ALMOST 100 people are living with young onset dementia in Barnsley - but a charity has warned the actual numbers may be even higher.

Dementia is described as ‘young onset’ or ‘early onset’ when symptoms develop before the age of 65, usually between 30 to 65 years of age.

Charity Dementia UK said limited awareness of the conditions leaves many families in isolation, with ‘little to no’ service provision.

NHS figures show 87 people aged under 65 in Barnsley had a dementia diagnosis as of August - accounting for 3.8 per cent of people in the area with the impairment.

However, Dementia UK said its estimates are higher as the NHS figures do not include those with young onset dementia who have turned 65 since their diagnosis.

The charity suggests 7.5 per cent of those with a diagnosis developed dementia before they were 65, meaning an estimated 70,800 people in the UK are living with young onset dementia.

Jules Knight, a nurse for young onset dementia at Dementia UK, said there is limited awareness among health and social care professionals of the impact the condition has on families.

Ms Knight added the first symptoms for young onset dementia are not always memory-related, making it more challenging to recognise and diagnose.

The symptoms can vary and may include issues with language, speech, vision, spatial awareness, and behaviour.

She said: “This has resulted in little to no service provision, leaving families isolated without the support they so urgently require.

“Greater investment is needed to expand local support services and ensure they reflect the needs of those living with young onset dementia, as well as the complex challenges faced by those caring for them.

“Dementia isn’t an inevitable part of ageing, and there are things we can all do to reduce the risk of developing some forms of dementia, such as being mentally active and making healthy lifestyle choices.

“While getting a dementia diagnosis can be daunting, finding out early opens doors for you to get the support you need, plan ahead and hopefully slow its progress.”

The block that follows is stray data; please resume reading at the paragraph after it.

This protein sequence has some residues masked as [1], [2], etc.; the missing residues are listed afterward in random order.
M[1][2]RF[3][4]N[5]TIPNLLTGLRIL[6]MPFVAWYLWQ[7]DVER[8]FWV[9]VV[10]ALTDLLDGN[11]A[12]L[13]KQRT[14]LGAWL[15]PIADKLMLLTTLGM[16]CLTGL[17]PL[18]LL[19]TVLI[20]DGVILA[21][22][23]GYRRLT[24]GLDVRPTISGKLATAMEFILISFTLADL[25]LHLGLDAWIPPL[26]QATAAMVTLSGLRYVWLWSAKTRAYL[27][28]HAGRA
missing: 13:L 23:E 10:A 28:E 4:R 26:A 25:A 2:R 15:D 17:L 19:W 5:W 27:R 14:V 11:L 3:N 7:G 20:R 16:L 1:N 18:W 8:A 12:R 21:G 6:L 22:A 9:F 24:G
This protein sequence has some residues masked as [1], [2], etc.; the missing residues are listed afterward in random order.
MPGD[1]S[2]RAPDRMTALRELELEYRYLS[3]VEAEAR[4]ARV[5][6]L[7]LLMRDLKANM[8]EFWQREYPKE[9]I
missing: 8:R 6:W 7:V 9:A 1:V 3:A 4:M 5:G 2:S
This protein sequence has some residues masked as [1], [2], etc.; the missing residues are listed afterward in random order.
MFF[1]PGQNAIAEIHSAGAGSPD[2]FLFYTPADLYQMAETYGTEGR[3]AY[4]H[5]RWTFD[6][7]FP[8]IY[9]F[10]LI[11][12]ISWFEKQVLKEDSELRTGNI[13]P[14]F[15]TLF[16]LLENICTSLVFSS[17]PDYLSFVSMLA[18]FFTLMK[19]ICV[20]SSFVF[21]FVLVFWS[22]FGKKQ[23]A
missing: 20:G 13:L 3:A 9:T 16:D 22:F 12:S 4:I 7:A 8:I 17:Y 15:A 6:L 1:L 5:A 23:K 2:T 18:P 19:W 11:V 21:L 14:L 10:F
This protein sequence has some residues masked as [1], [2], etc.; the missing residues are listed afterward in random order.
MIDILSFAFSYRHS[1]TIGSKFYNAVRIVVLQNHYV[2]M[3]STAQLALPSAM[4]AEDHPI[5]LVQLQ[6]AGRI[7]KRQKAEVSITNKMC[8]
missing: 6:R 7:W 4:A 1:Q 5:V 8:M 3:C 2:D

In Barnsley, around 3,000 people over 65 have dementia, and this figure is set to rise to 4,800 by 2030.

A Department of Health and Social Care spokesperson said funding for dementia research is doubling to £160m a year by 2024/25.

They added: “We want every person with dementia to receive high quality, compassionate care, regardless of age, gender or background, which is why we’re committed to improving diagnosis rates and access to new treatments.

“But the most effective way to support early diagnosis is to deliver on our priority to cut waiting lists - we have opened 118 community diagnostic centres across the country which have delivered over five million additional tests, checks and scans since July 2021.”

Linda Pattison, chief officer at Barnsley Independent Alzheimer’s and Dementia Support (BIADS), told the Chronicle more services for younger dementia sufferers are needed.

“It has been long recognised as their support needs could be very different to someone over the age of 65,” she said.

“For example they could still be working, have a mortgage and have younger children who need extra support to understand what is happening.

“Their carers could also be working and may need adjustments to their working hours to enable them to keep their jobs while also being a carer.

“I would encourage anyone with a diagnosis of dementia or their carers to contact local voluntary organisations for information and support.

“Meanwhile work continues to find funding to set up specific services to meet the needs of younger people and their families.”